For some more on praxis in:

If you liked this post please follow my blog, and you might like to look at:

  1. Evidence-informed practice and the integration of research, policy, teaching and practice in family services
  2. Rethinking the roles of families and clients in evidence-based practice
  3. Nonviolence as a Framework for Youth Work Practice
  4. What is asset-based community-driven development (ABCD)?
  5. 4 types of power: What are power over; power with; power to and power within?
  6. More posts in the What is…? series (Key concepts related to working with families and communities)

If you find any problems with the blog, (e.g., broken links or typos) I’d love to hear about them. You can either add a comment below or contact me via the Contact page.

References

Allen, K. R., Lloyd, S. A., & Few, A. L. (2009). Reclaiming feminist theory, method, and praxis for family studies. In S. A. Lloyd, A. L. Few, & K. R. Allen (Eds.), Handbook of feminist family studies (pp. 3-17). Sage.

Breunig, M. (2005, 2005/09/01). Turning Experiential Education and Critical Pedagogy Theory into Praxis. Journal of Experiential Education, 28(2), 106-122. https://doi.org/10.1177/105382590502800205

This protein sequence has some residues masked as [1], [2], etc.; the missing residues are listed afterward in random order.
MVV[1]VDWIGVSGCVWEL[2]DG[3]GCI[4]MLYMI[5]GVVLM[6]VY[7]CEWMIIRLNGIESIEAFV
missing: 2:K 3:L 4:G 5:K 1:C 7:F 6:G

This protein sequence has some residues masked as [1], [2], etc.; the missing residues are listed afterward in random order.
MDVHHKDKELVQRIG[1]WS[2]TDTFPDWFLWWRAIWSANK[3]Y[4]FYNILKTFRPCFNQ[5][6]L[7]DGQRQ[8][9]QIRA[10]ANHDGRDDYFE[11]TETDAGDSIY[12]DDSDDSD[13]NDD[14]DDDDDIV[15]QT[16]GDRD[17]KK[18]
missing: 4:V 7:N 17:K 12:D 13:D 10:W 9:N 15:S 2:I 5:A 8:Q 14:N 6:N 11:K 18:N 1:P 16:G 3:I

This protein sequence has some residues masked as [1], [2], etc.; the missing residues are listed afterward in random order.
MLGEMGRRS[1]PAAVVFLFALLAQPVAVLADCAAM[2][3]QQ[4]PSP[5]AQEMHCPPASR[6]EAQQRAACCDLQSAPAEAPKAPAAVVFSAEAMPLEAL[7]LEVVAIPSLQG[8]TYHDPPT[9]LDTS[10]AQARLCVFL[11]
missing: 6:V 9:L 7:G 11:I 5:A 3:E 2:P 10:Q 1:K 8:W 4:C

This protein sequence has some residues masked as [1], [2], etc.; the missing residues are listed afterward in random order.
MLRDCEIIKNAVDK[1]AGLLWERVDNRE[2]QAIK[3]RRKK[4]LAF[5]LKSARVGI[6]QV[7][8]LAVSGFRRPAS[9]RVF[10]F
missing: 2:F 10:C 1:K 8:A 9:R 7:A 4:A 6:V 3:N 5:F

Burke, P. J., & Lumb, M. (2018). Research and evaluation equity and widening participation: Praxis-based frameworks. In P. J. Burke, A. Hayton, & J. Stevenson (Eds.), Evaluating Equity and Widening Participation in Higher Education. Institute of Education Press.

Coburn, A., & Gormally, S. (2015). Youth work in schools. In G. Bright (Ed.), Youth work : histories, policy and contexts. Palgrave Macmillan. https://hull-repository.worktribe.com/OutputFile/1094731

Connor, M. J. (2004). The practical discourse in philosophy and nursing: an exploration of linkages and shifts in the evolution of praxis. Nursing Philosophy, 5(1), 54-66. https://doi.org/10.1111/j.1466-769X.2004.00152.x  

Freire, P. (1972). Pedagogy of the oppressed. Penguin.

Freire, P. (1994). Pedagogy of hope: Reliving “Pedagogy of the oppressed”. Continuum.

Glass, R. D. (2001, 2001/03/01). On Paulo Freire’s Philosophy of Praxis and the Foundations of Liberation Education. Educational Researcher, 30(2), 15-25. https://doi.org/10.3102/0013189X030002015